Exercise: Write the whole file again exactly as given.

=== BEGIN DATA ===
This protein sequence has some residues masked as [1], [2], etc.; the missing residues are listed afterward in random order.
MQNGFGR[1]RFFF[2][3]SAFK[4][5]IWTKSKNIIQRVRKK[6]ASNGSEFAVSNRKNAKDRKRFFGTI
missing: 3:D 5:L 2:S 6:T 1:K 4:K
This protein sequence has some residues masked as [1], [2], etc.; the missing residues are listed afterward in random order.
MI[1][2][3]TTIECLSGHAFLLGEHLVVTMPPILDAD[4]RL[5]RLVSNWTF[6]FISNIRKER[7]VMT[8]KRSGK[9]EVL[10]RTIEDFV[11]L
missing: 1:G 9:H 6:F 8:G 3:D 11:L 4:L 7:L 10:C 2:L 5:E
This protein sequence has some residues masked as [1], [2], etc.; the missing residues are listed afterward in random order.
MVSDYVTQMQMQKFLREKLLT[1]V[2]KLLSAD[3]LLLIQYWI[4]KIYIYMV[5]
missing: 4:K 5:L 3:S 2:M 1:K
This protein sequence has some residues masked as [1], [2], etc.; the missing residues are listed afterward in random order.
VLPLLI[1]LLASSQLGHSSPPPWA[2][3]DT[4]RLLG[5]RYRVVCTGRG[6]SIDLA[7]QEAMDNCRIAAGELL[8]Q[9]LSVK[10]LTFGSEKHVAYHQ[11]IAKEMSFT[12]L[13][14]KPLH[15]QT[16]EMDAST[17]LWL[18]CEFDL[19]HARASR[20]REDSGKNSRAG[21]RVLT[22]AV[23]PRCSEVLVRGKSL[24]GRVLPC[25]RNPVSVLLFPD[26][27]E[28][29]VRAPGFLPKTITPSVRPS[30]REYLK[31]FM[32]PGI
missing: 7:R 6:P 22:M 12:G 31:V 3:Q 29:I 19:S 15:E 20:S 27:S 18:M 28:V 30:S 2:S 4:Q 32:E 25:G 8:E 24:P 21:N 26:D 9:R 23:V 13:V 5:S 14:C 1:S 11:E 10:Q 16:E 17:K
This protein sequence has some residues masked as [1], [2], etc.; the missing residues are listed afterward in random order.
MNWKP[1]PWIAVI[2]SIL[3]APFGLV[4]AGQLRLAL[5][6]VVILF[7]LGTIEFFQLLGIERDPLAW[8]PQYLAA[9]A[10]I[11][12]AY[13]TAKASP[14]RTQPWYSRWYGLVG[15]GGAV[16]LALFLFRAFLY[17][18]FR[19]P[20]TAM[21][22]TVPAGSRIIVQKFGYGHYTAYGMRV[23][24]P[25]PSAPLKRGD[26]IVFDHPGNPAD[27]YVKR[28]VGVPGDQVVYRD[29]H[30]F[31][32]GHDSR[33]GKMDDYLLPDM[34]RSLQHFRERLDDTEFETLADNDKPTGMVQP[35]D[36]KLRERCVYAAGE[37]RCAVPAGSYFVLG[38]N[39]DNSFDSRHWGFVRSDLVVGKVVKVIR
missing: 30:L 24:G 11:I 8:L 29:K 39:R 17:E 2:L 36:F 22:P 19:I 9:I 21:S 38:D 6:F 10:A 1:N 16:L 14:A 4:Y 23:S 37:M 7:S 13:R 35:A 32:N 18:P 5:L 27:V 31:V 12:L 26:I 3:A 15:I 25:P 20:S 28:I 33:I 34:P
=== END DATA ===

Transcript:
This protein sequence has some residues masked as [1], [2], etc.; the missing residues are listed afterward in random order.
MQNGFGR[1]RFFF[2][3]SAFK[4][5]IWTKSKNIIQRVRKK[6]ASNGSEFAVSNRKNAKDRKRFFGTI
missing: 3:D 5:L 2:S 6:T 1:K 4:K
This protein sequence has some residues masked as [1], [2], etc.; the missing residues are listed afterward in random order.
MI[1][2][3]TTIECLSGHAFLLGEHLVVTMPPILDAD[4]RL[5]RLVSNWTF[6]FISNIRKER[7]VMT[8]KRSGK[9]EVL[10]RTIEDFV[11]L
missing: 1:G 9:H 6:F 8:G 3:D 11:L 4:L 7:L 10:C 2:L 5:E
This protein sequence has some residues masked as [1], [2], etc.; the missing residues are listed afterward in random order.
MVSDYVTQMQMQKFLREKLLT[1]V[2]KLLSAD[3]LLLIQYWI[4]KIYIYMV[5]
missing: 4:K 5:L 3:S 2:M 1:K
This protein sequence has some residues masked as [1], [2], etc.; the missing residues are listed afterward in random order.
VLPLLI[1]LLASSQLGHSSPPPWA[2][3]DT[4]RLLG[5]RYRVVCTGRG[6]SIDLA[7]QEAMDNCRIAAGELL[8]Q[9]LSVK[10]LTFGSEKHVAYHQ[11]IAKEMSFT[12]L[13][14]KPLH[15]QT[16]EMDAST[17]LWL[18]CEFDL[19]HARASR[20]REDSGKNSRAG[21]RVLT[22]AV[23]PRCSEVLVRGKSL[24]GRVLPC[25]RNPVSVLLFPD[26][27]E[28][29]VRAPGFLPKTITPSVRPS[30]REYLK[31]FM[32]PGI
missing: 7:R 6:P 22:M 12:G 31:V 3:Q 29:I 19:S 15:E 20:S 27:S 18:M 28:V 30:S 2:S 4:Q 32:E 25:G 8:E 24:P 21:N 26:D 9:R 23:V 13:V 5:S 14:C 1:S 11:E 10:Q 16:E 17:K
This protein sequence has some residues masked as [1], [2], etc.; the missing residues are listed afterward in random order.
MNWKP[1]PWIAVI[2]SIL[3]APFGLV[4]AGQLRLAL[5][6]VVILF[7]LGTIEFFQLLGIERDPLAW[8]PQYLAA[9]A[10]I[11][12]AY[13]TAKASP[14]RTQPWYSRWYGLVG[15]GGAV[16]LALFLFRAFLY[17][18]FR[19]P[20]TAM[21][22]TVPAGSRIIVQKFGYGHYTAYGMRV[23][24]P[25]PSAPLKRGD[26]IVFDHPGNPAD[27]YVKR[28]VGVPGDQVVYRD[29]H[30]F[31][32]GHDSR[33]GKMDDYLLPDM[34]RSLQHFRERLDDTEFETLADNDKPTGMVQP[35]D[36]KLRERCVYAAGE[37]RCAVPAGSYFVLG[38]N[39]DNSFDSRHWGFVRSDLVVGKVVKVIR
missing: 30:L 24:G 11:I 8:L 29:K 39:R 17:E 2:L 36:F 22:P 19:I 9:I 21:S 38:D 6:F 10:A 1:N 16:L 14:A 4:Y 23:S 37:M 7:S 13:R 35:A 32:N 18:P 5:L 27:V 31:V 12:L 26:I 3:A 15:I 25:P 20:S 28:I 33:I 34:P